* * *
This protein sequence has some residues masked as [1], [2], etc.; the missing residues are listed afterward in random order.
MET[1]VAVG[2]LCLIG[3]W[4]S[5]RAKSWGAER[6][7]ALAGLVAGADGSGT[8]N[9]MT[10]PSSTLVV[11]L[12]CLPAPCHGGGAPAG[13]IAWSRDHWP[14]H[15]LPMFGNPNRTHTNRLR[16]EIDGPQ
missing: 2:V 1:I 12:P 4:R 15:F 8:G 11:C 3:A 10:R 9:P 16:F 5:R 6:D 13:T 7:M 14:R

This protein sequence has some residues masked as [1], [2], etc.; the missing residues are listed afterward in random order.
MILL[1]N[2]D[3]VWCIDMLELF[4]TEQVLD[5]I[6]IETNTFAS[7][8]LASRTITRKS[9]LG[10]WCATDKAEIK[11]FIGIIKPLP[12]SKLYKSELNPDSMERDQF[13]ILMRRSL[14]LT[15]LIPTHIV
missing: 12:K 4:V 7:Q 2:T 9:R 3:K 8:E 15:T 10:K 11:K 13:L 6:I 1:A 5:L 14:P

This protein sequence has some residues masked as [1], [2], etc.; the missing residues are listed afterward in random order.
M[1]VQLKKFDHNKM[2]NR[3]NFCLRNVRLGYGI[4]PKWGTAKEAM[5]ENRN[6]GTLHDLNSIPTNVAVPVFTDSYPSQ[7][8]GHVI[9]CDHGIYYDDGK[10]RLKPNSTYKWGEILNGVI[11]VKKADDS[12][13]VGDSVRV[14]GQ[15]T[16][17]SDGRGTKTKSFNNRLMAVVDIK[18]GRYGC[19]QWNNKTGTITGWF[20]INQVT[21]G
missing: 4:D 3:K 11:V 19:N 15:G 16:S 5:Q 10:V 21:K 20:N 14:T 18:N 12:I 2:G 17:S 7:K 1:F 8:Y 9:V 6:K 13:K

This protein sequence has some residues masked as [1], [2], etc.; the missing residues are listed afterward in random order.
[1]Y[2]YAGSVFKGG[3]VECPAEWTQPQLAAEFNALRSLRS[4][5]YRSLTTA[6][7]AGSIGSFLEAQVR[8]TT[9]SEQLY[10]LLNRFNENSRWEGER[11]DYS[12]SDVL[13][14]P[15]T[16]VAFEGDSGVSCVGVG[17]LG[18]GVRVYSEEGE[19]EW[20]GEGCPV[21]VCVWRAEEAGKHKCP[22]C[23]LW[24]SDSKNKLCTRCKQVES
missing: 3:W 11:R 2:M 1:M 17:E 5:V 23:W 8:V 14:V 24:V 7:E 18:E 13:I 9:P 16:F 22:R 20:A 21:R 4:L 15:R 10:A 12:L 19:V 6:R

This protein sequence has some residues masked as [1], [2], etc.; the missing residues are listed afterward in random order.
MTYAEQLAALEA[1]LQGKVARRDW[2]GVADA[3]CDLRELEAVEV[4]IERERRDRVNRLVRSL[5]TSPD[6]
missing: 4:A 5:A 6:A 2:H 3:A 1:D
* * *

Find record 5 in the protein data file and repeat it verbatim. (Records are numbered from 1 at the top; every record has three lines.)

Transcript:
This protein sequence has some residues masked as [1], [2], etc.; the missing residues are listed afterward in random order.
MTYAEQLAALEA[1]LQGKVARRDW[2]GVADA[3]CDLRELEAVEV[4]IERERRDRVNRLVRSL[5]TSPD[6]
missing: 4:A 5:A 6:A 2:H 3:A 1:D